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Old 06-07-2010, 09:22 PM   #319
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Default Re: 1928 chevy 4cyl motor

NORSONAUTO asked-

Could you use a bearing of the correct lenth, but too long and "roll" it to the correct diameter??

While the practical answer to this is- no, because it would be nearly impossible to reform the insert accurately to a new, smaller radius, and also to cut off the excess length, leaving just enough standing above the parting surface to get the proper crush.

Having said that, I have to admit that I gave the idea some thought a while back. I have to believe that the steel backing has the copper and babbit layers applied as a continuous strip, which is then cut and formed (or formed and cut) to the dimensions for the intended application. If this is true, how does the factory perform these operations without leaving a single mark or blemish in the babbit surface? It might be that the babbit layer is thicker to start with, and the inserts are paired up and bored as a last operation--but this does not explain how the (almost) perfect half circle is formed in the tri-metal blank. Cannot be rolled, as a rolling process leaves a flat area at either end, so it must be pressed to a slightly smaller radius to allow for springback. Is anyone out there privy to how this whole series of operations is carried out? Also, any ideas on how to reform finished inserts to a smaller radius? A mirror finish male die, and a female the new size? How about a male die with a reasonably smooth finish, and a layer of aluminum foil to avoid marking the babbit? I see this as the more difficult of the two problems, as the length (and crush amount) could be hand fitted with considerable care, and the proper amount of crush force could correct small errors in the radius by forcing against the block and/or cap bore.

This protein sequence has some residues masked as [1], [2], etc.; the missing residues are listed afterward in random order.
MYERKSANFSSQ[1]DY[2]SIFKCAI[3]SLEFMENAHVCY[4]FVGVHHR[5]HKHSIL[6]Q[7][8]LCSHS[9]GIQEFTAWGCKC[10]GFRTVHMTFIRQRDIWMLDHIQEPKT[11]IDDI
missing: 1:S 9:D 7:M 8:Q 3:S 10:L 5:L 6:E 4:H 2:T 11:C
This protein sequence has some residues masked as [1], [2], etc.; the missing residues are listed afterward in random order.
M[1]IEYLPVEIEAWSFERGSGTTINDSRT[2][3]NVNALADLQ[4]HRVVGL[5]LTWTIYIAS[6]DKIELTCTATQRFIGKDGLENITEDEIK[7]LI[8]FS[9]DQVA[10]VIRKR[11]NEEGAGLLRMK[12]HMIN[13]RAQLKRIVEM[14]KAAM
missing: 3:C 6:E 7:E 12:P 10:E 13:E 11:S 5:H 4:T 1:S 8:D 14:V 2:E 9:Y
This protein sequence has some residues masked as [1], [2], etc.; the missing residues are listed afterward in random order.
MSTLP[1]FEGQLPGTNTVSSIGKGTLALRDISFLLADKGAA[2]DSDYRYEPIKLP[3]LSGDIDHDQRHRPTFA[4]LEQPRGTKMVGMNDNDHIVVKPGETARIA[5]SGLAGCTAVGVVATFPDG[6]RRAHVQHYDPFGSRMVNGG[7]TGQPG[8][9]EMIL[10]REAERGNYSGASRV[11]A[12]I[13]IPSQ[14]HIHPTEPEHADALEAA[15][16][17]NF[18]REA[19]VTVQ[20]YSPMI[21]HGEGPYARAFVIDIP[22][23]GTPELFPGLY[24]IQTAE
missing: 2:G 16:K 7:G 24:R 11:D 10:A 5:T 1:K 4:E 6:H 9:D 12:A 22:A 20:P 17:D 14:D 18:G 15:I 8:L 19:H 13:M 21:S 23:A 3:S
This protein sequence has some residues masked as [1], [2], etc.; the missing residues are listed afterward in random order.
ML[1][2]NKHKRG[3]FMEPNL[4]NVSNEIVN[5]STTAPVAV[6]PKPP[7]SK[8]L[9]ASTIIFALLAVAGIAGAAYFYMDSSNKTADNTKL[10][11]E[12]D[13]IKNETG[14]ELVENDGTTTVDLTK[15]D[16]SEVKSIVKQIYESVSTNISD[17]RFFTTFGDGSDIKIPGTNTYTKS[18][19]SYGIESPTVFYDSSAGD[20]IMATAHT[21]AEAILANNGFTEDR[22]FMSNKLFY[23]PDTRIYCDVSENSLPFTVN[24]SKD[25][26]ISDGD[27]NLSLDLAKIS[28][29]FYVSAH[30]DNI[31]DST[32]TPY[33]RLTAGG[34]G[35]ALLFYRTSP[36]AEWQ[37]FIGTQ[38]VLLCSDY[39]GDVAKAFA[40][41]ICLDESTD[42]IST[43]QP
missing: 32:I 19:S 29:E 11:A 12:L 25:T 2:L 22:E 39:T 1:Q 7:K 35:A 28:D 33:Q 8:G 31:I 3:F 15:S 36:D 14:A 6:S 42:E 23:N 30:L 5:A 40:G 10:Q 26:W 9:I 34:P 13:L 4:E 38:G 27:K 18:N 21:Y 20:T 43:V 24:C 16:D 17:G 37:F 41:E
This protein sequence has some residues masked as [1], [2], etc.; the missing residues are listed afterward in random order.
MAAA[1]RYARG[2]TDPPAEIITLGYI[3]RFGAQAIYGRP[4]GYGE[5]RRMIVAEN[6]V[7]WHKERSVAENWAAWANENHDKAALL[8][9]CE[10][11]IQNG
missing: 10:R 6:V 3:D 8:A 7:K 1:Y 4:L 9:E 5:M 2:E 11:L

Any comments/ideas/ridicule/ laughter?

Herb Kephart
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Old 06-07-2010, 11:59 PM   #320
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Default Re: 1928 chevy 4cyl motor

Quote:
Originally Posted by Harry Bergeron View Post
Mac the Yankee:

For Nissan diesels see also SD30 and SD33 in IH Scouts and pickpus 71-80?
For Nissan Diesel parts in North America, you can also try Volvo/Mack/UD(Nissan Diesel) dealers. Volvo actually owns Nissan Diesel now. I found info regarding this at www.bigmacktrucks.com which is operated by Watt's Mack.